But on the walk 8 years ago today, all that activity got shoved to the various corners and crannies of my obsessive brain to make room for memories of the night before, going to see Hans play his guitar in a coffee house, and open his set with Angela . . . written for me.

Interestingly enough, almost all of the romantic relationships I’ve ever had have been with musicians and composers, and yet none of them has ever written a song for me. It is either a great poetic juxtaposition, or a really unsettling indication of the impact I have on the people I’m involved with. Of course, I’m also a songwriter, and I’ve never written a song for any one of them either. So, okay, maybe all it indicates is that every one of us is jaded and crusty and we’ve lost all sense of romance and inspiration.

Picasso painted every woman he ever fell for. What has happened to that kind of belligerent romance? The terrible compulsion to celebrate another human being?

So, hearing this song, sung by teenager Hans and his girlfriend and the drummer in his band, was a moment that had left me speechless and tearful. A moment that had made me realize that inspiration and romance do still exist…. they’re just hiding among the young. And if we still want to be touched by it, then the young are who we need to surround ourselves with.

So there I was, walking my regular route in the neighborhood, and trying to chant my daily mantra, which usually began with “Love, reign over me…” (I have tended to find much more prayerful intention in rock songs than I’ve ever found from anything biblical.) “ . . . make me mindful . . . give me grace . . . deliver me from need . . . fill me with wonder . . . ” etc. Sometimes I chanted for winning the lottery, but I do get that that’s not really how it works, and so those requests always came with tongue firmly planted in cheek. But on that morning I didn’t care about money or enlightenment.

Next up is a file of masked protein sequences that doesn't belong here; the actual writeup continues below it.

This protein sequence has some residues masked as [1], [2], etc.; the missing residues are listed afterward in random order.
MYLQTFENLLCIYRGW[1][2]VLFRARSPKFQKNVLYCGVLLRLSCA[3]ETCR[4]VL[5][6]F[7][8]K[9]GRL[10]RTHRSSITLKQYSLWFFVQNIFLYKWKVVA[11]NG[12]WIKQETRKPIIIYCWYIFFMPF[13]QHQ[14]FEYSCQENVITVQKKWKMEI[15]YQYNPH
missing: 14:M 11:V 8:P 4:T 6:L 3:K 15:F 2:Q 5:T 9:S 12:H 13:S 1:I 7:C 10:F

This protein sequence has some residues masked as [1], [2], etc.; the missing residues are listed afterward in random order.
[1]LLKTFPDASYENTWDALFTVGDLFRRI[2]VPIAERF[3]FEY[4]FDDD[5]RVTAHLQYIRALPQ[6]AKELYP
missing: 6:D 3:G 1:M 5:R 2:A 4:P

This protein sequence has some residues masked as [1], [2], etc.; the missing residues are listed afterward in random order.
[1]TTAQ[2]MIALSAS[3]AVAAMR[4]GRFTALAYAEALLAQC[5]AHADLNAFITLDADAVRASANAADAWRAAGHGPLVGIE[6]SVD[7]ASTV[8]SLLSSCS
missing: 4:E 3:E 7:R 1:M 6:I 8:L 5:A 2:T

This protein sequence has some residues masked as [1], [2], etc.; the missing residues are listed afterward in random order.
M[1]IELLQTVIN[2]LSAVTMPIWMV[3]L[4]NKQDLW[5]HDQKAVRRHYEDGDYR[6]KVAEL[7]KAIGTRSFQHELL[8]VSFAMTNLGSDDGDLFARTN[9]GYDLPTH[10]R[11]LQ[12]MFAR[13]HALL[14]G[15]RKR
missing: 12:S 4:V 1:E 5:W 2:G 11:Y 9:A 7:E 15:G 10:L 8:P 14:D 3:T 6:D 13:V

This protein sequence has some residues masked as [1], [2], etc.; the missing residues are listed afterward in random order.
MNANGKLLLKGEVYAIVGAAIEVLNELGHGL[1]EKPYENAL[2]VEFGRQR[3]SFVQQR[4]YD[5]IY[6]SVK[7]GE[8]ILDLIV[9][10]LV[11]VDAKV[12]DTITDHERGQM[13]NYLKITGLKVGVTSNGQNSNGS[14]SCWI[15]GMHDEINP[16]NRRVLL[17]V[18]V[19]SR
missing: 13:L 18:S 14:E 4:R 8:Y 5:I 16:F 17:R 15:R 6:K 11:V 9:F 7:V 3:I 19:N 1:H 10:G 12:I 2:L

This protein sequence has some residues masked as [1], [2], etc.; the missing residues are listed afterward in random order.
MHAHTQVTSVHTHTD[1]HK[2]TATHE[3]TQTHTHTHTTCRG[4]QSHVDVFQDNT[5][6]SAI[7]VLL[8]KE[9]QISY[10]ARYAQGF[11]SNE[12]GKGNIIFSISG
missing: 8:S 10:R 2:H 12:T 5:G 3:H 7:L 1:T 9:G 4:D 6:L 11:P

On that morning, I was intoxicated by having had a song written for me, for the first time in my life. I felt like Marie-Thérèse, or Anaïs Nin, or Beethoven’s “immortal beloved”; women who have been painted, written about, composed for, dedicated symphonies. I highly recommend it. Being someone’s muse. It’s a high like no other.

As I walked, I completely tuned out the music that was blasting through the iPod buds wedged in my ear. Explanation: It’s easier for me to do my mantras against music; it’s a deliberate sensory overload; somehow things just stick themselves deeper in the subconscious when they’re too overloaded to have surface impact. It didn’t matter that day anyway; I had abandoned my Pete Townsend-inspired mantra and my downloaded pop tunes, to be flooded with Hans’ song. Or rather, the idea of Hans’ song.